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With multiple teams around Major League Baseball announcing players have tested positive for COVID-19 this week, the league is temporarily closing all spring training facilities for cleaning purposes.
Joel Sherman of the New York Post first reported the league was “strongly considering” the move while it worked to “reestablish a system in which players will test regularly when they return.”
The Houston Astros, Philadelphia Phillies and Toronto Blue Jays each confirmed positive cases of the coronavirus among their athletes Friday.
The Phillies already closed their facilities in Clearwater, Florida, on Friday after five players and three staff members tested positive.
Phillies owner John Middleton said in a statement:
“The Phillies are committed to the health and welfare of our players, coaches and staff as our highest priority. As a result of these confirmed tests, all facilities in Clearwater have been closed indefinitely to all players, coaches and staff and will remain closed until medical authorities are confident that the virus is under control and our facilities are disinfected.”
Shortly after Philadelphia’s disclosure, the Blue Jays announced they were closing their Dunedin, Florida, campus because a player showing symptoms consistent with the coronavirus:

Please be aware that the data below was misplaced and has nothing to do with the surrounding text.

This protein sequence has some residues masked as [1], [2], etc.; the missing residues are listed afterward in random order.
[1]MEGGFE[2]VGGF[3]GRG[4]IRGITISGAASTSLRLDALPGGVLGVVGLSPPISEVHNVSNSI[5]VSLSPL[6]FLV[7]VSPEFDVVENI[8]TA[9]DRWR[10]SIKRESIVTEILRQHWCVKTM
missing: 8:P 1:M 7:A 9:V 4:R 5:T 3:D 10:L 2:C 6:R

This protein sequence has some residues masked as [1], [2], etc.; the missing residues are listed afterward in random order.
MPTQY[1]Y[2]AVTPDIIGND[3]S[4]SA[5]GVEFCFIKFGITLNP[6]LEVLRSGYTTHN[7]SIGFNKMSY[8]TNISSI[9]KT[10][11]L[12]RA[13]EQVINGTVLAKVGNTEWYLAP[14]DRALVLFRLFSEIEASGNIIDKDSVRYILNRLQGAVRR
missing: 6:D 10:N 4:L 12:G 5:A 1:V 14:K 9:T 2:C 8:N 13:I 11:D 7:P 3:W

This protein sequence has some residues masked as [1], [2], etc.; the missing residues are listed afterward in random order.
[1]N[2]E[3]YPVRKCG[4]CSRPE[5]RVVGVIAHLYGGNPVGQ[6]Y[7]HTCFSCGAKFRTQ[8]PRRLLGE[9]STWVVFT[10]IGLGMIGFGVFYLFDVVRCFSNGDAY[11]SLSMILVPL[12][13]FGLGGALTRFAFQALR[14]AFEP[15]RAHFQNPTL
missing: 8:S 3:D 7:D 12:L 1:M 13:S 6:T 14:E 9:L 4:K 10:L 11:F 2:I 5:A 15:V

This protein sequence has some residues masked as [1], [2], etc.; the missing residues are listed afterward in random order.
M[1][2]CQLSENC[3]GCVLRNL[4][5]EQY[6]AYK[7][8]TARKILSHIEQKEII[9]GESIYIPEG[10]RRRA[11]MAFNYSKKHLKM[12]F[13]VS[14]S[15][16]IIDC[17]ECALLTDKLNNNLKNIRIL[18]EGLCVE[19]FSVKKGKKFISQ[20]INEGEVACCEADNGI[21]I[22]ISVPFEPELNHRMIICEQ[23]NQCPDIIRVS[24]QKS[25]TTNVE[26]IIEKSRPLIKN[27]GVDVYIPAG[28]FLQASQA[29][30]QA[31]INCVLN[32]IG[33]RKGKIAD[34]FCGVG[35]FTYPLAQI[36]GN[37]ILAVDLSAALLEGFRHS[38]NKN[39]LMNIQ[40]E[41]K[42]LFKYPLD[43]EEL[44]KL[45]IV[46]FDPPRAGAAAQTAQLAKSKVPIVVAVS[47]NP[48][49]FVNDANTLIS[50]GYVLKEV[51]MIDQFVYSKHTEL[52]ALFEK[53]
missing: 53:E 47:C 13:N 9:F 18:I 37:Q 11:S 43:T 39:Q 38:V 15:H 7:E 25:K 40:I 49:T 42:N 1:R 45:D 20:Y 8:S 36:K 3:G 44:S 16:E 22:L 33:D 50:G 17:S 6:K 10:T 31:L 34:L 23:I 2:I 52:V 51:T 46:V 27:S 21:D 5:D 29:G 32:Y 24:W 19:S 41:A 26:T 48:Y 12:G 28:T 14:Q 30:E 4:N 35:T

“The Toronto Blue Jays confirm that personnel at the club’s Spring Training facilities in Dunedin, Fla., have undergone testing for COVID-19, after a player presented symptoms consistent with those of the virus. The Blue Jays are following protocols put in place for this scenario, including guidelines from MLB and the club’s medical team. As a result, the Blue Jays have suspended operations at their Dunedin facilities for the time being.”
According to Tim Brown of Yahoo Sports, the Texas Rangers are closing their facilities in Arizona until testing protocols are installed.
The Astros, meanwhile, announced one player at their West Palm Beach, Florida, facility tested positive but that they will still allow athletes to train at Minute Maid Park in Houston.
That confirmed cases are popping up around MLB hubs could make resuming the season more complicated (especially, as Sherman notes, without a universally mandated testing and safety protocol).
Major League Baseball has been on hiatus since March 12, and the league and players union remain gridlocked in a bitter negotiation over a deal to resume the season. While much of the focus of the bargaining sessions has been on owners haggling for reduced player salaries, the sides have yet to agree on the type of regulations that would help safeguard against outbreaks of the coronavirus throughout the league.